Public Pension Cuts Upheld by Sixth Circuit—Again

Employee Benefits News examines legal developments that impact the employee benefits and executive compensation employers provide, including federal and state legislation, rules from federal...

By Jacklyn Wille

Aug. 15 — A firefighter and a police officer challenging reduced cost-of-living adjustments in their public pension benefits lost their appeal to the U.S. Court of Appeals for the Sixth Circuit ( Puckett v. Lexington-Fayette Urban Cty. Gov't, 6th Cir., No. 15-06097, 8/15/16 ).

The Sixth Circuit on Aug. 15 upheld a Kentucky municipal pension plan's attempt to weather financial difficulties by reducing the annual cost-of-living adjustments (COLAs) received by pensioners. The court issued a similar opinion on Aug. 12, affirming COLA cuts made by the Tennessee Valley Authority Retirement System.

In the Kentucky case, two pensioners claimed that the temporary reduction in their COLA benefits—authorized by emergency legislation passed by the Kentucky General Assembly in 2013—violated the Contract, Due Process and Takings clauses of the U.S. and Kentucky constitutions.

A district judge dismissed their claims in 2014, finding that the pensioners had no contractual right to COLA benefits at specified levels.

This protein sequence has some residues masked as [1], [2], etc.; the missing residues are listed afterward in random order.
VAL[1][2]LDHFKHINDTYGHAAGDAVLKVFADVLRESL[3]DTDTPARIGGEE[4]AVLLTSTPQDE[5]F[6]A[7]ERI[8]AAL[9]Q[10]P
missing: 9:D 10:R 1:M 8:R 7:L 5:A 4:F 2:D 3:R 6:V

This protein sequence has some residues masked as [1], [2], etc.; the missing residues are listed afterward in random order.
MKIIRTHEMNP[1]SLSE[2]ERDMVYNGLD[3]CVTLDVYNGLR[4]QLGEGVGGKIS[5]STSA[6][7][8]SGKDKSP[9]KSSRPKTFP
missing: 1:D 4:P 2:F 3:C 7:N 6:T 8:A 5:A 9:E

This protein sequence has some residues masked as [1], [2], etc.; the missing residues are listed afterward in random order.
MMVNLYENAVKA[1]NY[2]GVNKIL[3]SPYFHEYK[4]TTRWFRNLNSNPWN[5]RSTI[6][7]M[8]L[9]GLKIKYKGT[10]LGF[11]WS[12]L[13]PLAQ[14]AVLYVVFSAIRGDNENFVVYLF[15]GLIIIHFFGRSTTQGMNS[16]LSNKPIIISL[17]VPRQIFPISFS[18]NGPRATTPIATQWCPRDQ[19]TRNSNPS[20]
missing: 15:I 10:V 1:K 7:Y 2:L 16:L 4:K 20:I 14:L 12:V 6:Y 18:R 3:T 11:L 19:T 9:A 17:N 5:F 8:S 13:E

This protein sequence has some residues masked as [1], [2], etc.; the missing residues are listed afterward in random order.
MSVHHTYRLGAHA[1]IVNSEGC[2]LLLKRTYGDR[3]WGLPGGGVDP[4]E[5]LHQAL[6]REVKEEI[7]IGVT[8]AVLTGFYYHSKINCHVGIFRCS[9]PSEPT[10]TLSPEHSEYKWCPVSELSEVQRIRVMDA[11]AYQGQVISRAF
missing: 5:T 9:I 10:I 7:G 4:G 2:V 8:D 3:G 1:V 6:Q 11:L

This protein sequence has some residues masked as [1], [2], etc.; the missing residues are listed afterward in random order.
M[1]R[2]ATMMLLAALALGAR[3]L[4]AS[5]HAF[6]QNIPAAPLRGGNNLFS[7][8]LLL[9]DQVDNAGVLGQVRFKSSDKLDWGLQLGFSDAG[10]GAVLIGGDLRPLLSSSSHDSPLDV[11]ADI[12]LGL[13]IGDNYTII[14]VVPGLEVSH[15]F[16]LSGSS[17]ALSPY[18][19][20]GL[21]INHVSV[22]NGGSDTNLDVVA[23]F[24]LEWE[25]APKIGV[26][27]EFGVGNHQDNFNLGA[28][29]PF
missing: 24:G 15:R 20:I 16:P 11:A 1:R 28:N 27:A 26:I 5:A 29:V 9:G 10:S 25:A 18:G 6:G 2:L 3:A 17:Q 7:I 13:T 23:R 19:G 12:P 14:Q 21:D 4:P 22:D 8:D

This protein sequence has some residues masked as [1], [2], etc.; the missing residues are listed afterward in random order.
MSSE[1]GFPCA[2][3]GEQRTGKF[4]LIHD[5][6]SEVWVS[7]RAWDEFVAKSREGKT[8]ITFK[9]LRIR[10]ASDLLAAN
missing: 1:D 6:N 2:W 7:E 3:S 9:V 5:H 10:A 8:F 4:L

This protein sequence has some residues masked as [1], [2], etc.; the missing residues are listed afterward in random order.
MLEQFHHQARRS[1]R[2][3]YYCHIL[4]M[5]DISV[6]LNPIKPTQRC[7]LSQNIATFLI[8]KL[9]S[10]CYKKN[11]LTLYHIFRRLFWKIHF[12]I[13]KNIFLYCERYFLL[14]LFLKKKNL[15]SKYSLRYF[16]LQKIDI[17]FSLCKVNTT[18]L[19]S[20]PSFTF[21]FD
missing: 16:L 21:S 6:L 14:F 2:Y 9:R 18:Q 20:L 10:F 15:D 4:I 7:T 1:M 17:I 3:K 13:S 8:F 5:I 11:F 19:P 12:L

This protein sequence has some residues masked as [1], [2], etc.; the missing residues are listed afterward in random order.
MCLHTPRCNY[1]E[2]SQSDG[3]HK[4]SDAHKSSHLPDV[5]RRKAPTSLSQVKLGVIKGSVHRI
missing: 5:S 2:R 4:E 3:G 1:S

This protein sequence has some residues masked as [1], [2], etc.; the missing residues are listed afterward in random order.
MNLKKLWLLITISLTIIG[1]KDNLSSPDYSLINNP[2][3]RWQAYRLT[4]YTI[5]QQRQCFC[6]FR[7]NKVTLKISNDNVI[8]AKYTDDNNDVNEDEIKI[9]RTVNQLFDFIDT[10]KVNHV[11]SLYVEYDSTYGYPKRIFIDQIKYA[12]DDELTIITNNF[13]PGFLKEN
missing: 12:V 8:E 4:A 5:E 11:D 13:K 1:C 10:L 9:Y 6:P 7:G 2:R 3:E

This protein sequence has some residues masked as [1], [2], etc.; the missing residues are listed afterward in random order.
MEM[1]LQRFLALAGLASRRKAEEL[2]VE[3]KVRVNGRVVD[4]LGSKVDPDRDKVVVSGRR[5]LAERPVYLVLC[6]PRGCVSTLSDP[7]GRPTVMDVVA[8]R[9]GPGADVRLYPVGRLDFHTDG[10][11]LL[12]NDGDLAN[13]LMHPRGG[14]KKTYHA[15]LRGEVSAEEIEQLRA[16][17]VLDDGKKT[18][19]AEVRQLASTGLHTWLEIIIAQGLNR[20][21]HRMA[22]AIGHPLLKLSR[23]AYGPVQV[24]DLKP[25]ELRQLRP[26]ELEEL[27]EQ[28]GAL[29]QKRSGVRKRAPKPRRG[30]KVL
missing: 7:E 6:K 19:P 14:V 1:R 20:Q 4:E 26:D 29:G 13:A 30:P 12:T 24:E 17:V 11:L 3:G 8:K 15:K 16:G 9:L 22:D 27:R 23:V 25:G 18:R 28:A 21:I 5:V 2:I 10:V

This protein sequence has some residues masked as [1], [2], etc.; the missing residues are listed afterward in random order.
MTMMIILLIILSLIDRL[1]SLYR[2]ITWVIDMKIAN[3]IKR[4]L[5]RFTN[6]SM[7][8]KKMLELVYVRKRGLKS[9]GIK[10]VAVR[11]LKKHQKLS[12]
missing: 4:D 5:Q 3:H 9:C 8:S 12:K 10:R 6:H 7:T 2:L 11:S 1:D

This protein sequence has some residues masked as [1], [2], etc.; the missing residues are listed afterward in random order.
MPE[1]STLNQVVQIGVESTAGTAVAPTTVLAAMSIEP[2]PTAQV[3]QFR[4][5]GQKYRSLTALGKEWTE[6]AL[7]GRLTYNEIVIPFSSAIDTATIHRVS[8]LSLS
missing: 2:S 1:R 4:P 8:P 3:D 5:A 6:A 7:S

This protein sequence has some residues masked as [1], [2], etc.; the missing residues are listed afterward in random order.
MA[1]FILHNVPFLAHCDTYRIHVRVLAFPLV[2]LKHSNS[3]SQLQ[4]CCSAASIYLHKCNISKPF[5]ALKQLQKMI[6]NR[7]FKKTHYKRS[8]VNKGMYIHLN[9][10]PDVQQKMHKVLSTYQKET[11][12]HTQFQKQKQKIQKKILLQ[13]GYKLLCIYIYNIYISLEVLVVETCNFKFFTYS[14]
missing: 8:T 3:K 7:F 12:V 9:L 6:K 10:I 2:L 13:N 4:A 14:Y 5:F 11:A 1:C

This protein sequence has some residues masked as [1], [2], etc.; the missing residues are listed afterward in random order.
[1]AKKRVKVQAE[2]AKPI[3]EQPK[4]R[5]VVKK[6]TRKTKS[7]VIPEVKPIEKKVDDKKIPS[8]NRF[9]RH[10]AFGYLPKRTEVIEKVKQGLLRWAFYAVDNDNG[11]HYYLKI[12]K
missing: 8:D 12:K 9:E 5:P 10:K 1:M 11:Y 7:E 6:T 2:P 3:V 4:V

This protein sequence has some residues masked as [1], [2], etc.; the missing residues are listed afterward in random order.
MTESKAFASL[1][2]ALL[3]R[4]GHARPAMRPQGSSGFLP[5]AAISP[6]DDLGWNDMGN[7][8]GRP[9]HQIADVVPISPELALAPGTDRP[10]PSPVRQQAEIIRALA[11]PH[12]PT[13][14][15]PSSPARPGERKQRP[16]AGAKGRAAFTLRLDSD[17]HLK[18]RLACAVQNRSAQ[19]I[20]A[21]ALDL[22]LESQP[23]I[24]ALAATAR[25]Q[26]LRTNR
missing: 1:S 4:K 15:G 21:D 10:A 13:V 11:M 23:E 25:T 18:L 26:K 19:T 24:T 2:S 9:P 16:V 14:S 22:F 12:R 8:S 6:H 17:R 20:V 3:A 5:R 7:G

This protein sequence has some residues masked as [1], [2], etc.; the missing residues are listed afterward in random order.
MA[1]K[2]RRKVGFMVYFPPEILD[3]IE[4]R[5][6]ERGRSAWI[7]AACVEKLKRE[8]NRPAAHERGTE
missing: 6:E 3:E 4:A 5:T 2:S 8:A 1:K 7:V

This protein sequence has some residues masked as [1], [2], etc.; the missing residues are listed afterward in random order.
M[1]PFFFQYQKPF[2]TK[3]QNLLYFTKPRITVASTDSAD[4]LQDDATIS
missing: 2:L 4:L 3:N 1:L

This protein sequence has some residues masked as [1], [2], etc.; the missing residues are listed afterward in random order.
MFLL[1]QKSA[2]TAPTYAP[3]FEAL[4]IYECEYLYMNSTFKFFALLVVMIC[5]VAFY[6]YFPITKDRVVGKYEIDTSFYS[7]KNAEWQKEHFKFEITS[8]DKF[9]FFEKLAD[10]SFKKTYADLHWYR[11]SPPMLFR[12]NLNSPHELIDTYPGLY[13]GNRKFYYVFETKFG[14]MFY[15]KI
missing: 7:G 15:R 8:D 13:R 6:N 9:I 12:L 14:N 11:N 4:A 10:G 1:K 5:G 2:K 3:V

The Sixth Circuit agreed and upheld the cuts, noting that pensioners' constitutional arguments presented an issue of first impression in the circuit.

The court found that the Kentucky legislature didn't contractually bind itself to provide COLAs at specified levels, which defeated the pensioners' arguments under the Contract Clause. The Sixth Circuit said it was following the majority position on this question, noting that only in “very limited circumstances” have courts found that state pensioners had a contractual right to specific COLA levels.

Judge Eric L. Clay wrote the opinion, which was joined by Senior Judge Martha Craig Daughtrey and Judge Jane Branstetter Stranch.

Stranch in a concurring opinion emphasized that it could sometimes make “eminently good sense” for a state legislature to contractually guarantee certain COLA levels, even if the Kentucky legislature didn't do so in this case. Daughtrey joined in the concurring opinion.

Green Chesnut & Hughes PLLC represented the pensioners. Frost Brown Todd represented the county government. Kentucky was represented by its attorney general.

To contact the reporter on this story: Jacklyn Wille in Washington at

To contact the editor responsible for this story: Jo-el J. Meyer at

Copyright © 2016 The Bureau of National Affairs, Inc. All Rights Reserved.

Request Pension & Benefits Daily